Lerner, Thomas R. and Lovering, Andrew L. and Bui, Nhat Khai and Uchida, Kaoru and Aizawa, Shin-Ichi and Vollmer, Waldemar and Sockett, R. Elizabeth
Specialized peptidoglycan hydrolases sculpt the intra-bacterial niche of predatory Bdellovibrio and increase population fitness.
PloS Pathogens, 8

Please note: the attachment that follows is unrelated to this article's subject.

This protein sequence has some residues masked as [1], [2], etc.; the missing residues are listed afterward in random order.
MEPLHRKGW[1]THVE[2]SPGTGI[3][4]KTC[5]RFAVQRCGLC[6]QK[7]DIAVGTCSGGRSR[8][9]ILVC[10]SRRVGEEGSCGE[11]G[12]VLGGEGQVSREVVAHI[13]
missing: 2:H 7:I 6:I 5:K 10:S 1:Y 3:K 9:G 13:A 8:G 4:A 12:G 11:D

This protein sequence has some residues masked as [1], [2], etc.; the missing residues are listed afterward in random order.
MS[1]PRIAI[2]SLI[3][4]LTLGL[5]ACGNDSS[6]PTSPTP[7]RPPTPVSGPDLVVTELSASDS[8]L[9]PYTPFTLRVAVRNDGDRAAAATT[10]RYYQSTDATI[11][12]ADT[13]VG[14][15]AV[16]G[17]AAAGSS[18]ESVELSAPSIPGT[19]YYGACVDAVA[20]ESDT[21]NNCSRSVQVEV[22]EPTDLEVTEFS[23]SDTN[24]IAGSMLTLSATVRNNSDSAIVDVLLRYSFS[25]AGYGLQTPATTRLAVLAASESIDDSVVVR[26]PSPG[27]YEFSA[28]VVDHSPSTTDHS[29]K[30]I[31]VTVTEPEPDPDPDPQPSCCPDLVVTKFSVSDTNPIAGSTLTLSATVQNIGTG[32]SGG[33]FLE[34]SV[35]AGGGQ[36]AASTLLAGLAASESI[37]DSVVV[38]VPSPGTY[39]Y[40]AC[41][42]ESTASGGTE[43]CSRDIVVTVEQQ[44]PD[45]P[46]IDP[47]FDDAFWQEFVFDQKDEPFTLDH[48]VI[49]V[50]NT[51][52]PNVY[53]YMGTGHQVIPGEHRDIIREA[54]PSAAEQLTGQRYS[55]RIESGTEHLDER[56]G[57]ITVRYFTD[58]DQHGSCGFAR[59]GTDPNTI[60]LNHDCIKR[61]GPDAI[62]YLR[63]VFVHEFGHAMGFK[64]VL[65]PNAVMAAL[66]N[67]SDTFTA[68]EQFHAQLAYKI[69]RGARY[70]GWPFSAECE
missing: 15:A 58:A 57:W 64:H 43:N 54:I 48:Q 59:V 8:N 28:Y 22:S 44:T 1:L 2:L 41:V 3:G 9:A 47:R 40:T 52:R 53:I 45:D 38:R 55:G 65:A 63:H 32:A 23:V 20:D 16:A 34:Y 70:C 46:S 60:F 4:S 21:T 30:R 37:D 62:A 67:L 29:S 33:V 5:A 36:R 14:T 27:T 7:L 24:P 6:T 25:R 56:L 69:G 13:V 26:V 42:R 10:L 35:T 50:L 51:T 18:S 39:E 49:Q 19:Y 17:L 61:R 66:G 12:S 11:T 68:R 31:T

Bdellovibrio are predatory bacteria that have evolved to invade virtually all Gram-negative bacteria, including many prominent pathogens. Upon invasion, prey bacteria become rounded up into an osmotically stable niche for the Bdellovibrio, preventing further superinfection and allowing Bdellovibrio to replicate inside without competition, killing the prey bacterium and degrading its contents. Historically, prey rounding was hypothesized to be associated with peptidoglycan (PG) metabolism; we found two Bdellovibrio genes, bd0816 and bd3459, expressed at prey entry and encoding proteins with limited homologies to conventional dacB/PBP4 DD-endo/carboxypeptidases (responsible for peptidoglycan maintenance during growth and division). We tested possible links between Bd0816/3459 activity and predation. Bd3459, but not an active site serine mutant protein, bound β-lactam, exhibited DD-endo/carboxypeptidase activity against purified peptidoglycan and, importantly, rounded up E. coli cells upon periplasmic expression. A ΔBd0816 ΔBd3459 double mutant invaded prey more slowly than the wild type (with negligible prey cell rounding) and double invasions of single prey by more than one Bdellovibrio became more frequent. We solved the crystal structure of Bd3459 to 1.45 Å and this revealed predation-associated domain differences to conventional PBP4 housekeeping enzymes (loss of the regulatory domain III, alteration of domain II and a more exposed active site). The Bd3459 active site (and by similarity the Bd0816 active site) can thus accommodate and remodel the various bacterial PGs that Bdellovibrio may encounter across its diverse prey range, compared to the more closed active site that “regular” PBP4s have for self cell wall maintenance. Therefore, during evolution, Bdellovibrio peptidoglycan endopeptidases have adapted into secreted predation-specific proteins, preventing wasteful double invasion, and allowing activity upon the diverse prey peptidoglycan structures to sculpt the prey cell into a stable intracellular niche for replication.
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